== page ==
One of Marvelís biggest mistakes has been the need to pretty things up. Marrow, a psychopath with a charming power was one of the great casualties of Kellyís departure. Under new writers, she quickly become undistinguishable from a potential GenX candidate. Fortunately, fanfiction writers are not as quick for forget, and in Indiana Jís case, willing to let them go. In A Matter Of Time, Indiana J peels back the veneer of civilization badly grafted on Marrow and uses rage and sorrow to bring her back to her proper habitat. Told with the dark and rich humour of insanity, the tale switches from a gleeful sort of brutality to a deeper place of hurt and pain. The abuses on Marrow are not forgiven, and the pressures simply break her. Indian J skillfully threads the back story into the narrative, never breaking the flow of Marrowís final mad dance with the broken corpse of Kitty Pryde. Skillfully rendered and told with gruesome verve, it is a fascinating broken window into a finally broken life.

First person has always been a dangerous tool to use, oft turning on the writer. Fortunately, in this case, the tool cuts to the reader instead, and Cut Right To The Quick by Phillip Hunn has a dangerous edge to it. Set in Hunnís own series, it features Psylocke attempting to deal with days of shattering abuse at the hands of Sinister and his Marauders. Coupled with that is the revelation of a child, cloned from the genetic material of her and Cyclops, who is brought back to the mansion. Hunnís writing suffers from rough patches, but the emotional investment is considerable. There is no attempt to gloss over or glorify Betsyís torture, just a series of bone clean tidbits, threaded into her thoughts and dialogue inside the narrative. The story focuses heavily on the relationship between Scott and Jean, as viewed and coloured through someone elseís eyes. It creates very different, though wholly believable interpretations of the characters. Hunnís style has also been showing signs of settling, and a smoother and more patient approach to the story. While still in work, the signs of improvement are easily apparent from the first part to the third section, and the completed work promises to be an extraordinary view of a changed Psylocke.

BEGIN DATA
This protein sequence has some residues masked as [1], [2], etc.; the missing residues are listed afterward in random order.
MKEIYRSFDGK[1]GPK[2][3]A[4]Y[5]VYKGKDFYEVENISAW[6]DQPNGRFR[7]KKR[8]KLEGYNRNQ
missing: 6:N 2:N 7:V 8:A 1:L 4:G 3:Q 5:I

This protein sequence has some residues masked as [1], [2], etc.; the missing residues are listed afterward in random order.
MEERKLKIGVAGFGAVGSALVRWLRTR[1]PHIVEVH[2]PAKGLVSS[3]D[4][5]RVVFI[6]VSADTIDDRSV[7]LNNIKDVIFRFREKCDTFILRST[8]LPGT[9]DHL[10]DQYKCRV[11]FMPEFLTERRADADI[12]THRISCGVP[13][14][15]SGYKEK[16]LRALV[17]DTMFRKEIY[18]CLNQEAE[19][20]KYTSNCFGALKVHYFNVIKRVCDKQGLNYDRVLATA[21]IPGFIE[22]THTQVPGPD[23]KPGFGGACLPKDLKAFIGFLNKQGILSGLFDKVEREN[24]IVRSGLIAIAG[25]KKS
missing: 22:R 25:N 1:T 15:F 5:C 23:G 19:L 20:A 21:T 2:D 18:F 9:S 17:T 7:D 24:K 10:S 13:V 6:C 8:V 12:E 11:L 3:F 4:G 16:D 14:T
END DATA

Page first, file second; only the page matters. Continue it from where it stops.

DarkMark is an exhausting writer to enjoy. Mostly because he produces about a metric ton of material on a weekly basis, and sets it across fifty or more years of comic history. His work has the all marks of a classic pulp comic, but set for our ultra-modern world. The Apokolips Agenda is no exception, reaching back through the immense history of the DC universe to set the stunningly vast plot into motion. The sequel to his famous "Hellsister", the story begins with a council of villains, and the re-emergence of the most significant villain of them all, Darkseid. The giant post-Crisis plot for control begins, counterbalanced by Supergirlís new relationship with a former foe, and the readapting of the heros to a new and changed world. DarkMarkís immense capacity with minor characters is almost stretched to the upmost as he cycles through dozens of heros and villains in moving forward the complex plot. Small details are almost the hallmark of his work, from all but forgotten characters to minor battles discussed out of the pages of Action comics. They is a joy infused into his characters, and a touch of the wide-eyed wonder the DC universe is so well suited for, meshed with the realism and logic of modern comics. In Agenda, already past 300 pages and still ongoing is a fascinating reconstruction of a world, woven together from plots, romances, intrigues and redemption, when heros and villains all draw new lines and decide where they now stand.

More in 30 days, and a few dark and villainous announcements. Now if youíll excuse me, Iím off to seek out young virgins with heaving chests in diaphanous nightgowns and low garlic diets.

Dex